For our grown up residents who tend to be tucked into climate controlled offices, our main coping strategy is complaining about said heat. This works pretty well, as our preheating oven is always a reliable topic of discussion and allows for a mutually agreed upon and non-threatening airing of collective grievances.

But my children have different strategies for summer survival. These techniques may be bewildering, but they are also endearing and so delightfully creative they are very worth sharing.Summer time brings out the creativity in kids.

Strategy 1: Denial (aka ‘Heat, what heat?’)

From an early age, Prima and Secondo were masters of denial, particularly when it came to things they simply did not care to do. Think: helping to clean up the Legos strewn all over the playroom floor, brush their teeth, do their math homework and comb their knotty bird’s nest hair. This strategy is mainly manifested in temporary and selective hearing impairment.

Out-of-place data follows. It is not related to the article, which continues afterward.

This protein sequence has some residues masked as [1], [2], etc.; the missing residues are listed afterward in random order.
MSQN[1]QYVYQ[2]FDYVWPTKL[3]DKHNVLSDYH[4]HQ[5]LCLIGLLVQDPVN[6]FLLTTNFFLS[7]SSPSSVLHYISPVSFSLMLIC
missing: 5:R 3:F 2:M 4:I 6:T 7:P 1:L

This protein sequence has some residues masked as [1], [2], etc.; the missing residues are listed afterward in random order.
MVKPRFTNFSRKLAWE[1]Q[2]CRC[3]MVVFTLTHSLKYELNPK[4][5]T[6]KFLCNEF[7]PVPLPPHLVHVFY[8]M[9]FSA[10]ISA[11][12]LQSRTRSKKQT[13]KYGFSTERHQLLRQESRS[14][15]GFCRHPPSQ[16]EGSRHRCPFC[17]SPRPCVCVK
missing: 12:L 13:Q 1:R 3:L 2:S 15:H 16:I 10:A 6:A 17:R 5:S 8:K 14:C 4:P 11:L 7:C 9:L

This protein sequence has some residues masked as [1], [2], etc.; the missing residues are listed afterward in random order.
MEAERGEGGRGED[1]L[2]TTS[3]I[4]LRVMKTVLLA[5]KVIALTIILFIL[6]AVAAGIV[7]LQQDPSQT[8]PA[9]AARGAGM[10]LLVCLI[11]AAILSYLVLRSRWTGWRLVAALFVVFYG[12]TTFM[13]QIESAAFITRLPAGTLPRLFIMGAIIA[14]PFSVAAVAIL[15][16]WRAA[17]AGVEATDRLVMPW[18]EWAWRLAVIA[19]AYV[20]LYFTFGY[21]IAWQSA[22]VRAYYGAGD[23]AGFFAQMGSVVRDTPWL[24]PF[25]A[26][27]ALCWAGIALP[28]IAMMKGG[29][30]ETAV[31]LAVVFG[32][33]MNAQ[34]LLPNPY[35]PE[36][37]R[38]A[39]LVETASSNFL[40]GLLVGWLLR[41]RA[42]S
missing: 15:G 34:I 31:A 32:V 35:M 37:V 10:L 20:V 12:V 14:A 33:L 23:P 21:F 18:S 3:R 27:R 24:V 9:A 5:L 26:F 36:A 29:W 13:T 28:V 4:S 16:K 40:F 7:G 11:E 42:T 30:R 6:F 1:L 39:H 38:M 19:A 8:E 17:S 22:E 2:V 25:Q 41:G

However, when it comes to sweat season, they employ it in a new way: “Mom, it’s not too hot, let’s go swimming!” “Mom, it’s not too hot, let’s pile in the car and drive across town to the mall!”

Modern Mary typically believes it is, actually, too hot, as walking into the mall my Havianas melt sickly onto the asphalt. Furthermore, I have somewhat limited interest in sitting in triple-digit heat while they cavort for hours in double-digit warm pool water.

Modern Mary in all her summer glory. Not.

Modern Mary in all her summer glory. Not.

And yet. This is a effective strategy as it plays on that sweet spot for all kids — mother’s guilt — to help them achieve just what it is they want.

Strategy 2: The Freezer (aka ‘My personal air conditioner’)